Boom of Czech mini breweries is over, says association head

Over the past decade or so, Czechia has seen something of an upsurge in small breweries. There are now about 500 mini-breweries across the country, with over 30 being established last year. However, the new head of the national mini brewers association says the trend has already reached its peak.

While the Czech Republic’s mini breweries only account for over two percent of overall beer production, they have established a firm place on the market in recent years.

Many restaurants, which in the past only offered mass-produced brands, now offer a variety of craft beers on tap. There is also a growing number of specialised beer shops, where customers can sample a wide variety of special brews.

While microbreweries only produce up to 10,000 hectolitres of beer a year, they are essential in setting new trends on the market, says Michal Voldřich, head of the Bohemian-Moravian Association of Mini Brewers:

“Trends usually last for around five years, but they always leave a mark. One of the first trends were stronger, bottom-fermented beers. Top-fermented varieties, such as wheat beers, came into fashion around the year 2000.

“Another trend were flavoured beers, which gradually made their way to restaurants. For the past six or seven years, ales and stouts became really popular, and most recently also sour varieties.”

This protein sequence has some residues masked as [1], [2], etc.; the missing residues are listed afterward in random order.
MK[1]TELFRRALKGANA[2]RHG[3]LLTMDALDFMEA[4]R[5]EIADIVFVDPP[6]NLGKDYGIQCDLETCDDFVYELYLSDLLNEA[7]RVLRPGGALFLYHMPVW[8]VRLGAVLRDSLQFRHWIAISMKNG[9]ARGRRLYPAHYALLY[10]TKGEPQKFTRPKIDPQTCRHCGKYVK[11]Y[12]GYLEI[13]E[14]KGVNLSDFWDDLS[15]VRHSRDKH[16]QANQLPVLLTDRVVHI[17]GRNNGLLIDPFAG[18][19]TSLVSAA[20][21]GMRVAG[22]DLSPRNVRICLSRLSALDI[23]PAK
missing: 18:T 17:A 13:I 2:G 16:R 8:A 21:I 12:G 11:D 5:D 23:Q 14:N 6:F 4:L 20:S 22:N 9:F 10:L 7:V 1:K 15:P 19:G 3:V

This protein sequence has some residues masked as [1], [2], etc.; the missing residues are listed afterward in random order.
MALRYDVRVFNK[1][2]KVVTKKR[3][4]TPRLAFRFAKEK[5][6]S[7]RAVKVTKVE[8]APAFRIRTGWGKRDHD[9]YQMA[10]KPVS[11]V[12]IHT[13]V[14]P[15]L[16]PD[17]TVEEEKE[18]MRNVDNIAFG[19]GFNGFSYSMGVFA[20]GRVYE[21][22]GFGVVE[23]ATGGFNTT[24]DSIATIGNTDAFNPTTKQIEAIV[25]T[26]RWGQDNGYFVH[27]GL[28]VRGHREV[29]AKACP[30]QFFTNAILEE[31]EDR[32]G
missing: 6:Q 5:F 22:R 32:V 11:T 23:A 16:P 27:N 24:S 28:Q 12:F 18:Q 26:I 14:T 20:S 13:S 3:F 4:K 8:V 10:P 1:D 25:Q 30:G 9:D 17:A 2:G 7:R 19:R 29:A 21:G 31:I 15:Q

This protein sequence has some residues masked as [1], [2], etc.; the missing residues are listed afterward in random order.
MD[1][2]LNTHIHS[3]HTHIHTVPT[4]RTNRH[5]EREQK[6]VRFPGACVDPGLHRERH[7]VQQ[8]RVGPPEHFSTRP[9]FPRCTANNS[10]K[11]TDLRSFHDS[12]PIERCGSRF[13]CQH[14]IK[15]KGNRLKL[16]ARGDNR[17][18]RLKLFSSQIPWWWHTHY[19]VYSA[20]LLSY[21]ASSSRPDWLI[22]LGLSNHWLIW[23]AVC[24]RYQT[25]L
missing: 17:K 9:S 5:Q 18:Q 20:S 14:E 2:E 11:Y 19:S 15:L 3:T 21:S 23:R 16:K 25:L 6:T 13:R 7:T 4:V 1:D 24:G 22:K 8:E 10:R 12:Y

Michal Voldřich | Photo: Ondřej Tomšů,  Radio Prague International

The Czech Republic’s breweries, both large and small, have been hard hit by the coronavirus crisis, which closed pubs around the country for months.

Although there were some 35 mini-breweries established last year, Michal Voldřich says it doesn’t necessarily mean that they have recovered from the crisis:

“The numbers don’t really tell you anything about the current situation, because many of the projects had actually started before the coronavirus.

“The crisis has depleted all our reserves, even in companies with larger capital. So when people stop going to restaurants, we are facing existential problems.

“We need state compensation, just like the cultural sector. The Czech tradition of beer brewing is something of a phenomenon, and it would be a shame to lose it.”

With soaring inflation and growing energy prices, Michal Voldřich also expects that small brewers will be forced to increase their prices.

“Regional breweries don’t spend as much on transport costs. But the prices of raw materials and energy apply to both small and large breweries. We all have to import malt and hops and distribute the beer.

“The price of malt and barley has been rising quite significantly this year, so all of this is bound to have an impact on the price of beer.

“I think it is only a matter of time before it does and by how much. I think a 20 percent increase in the price of beer over the course of next year won’t be such a surprise.”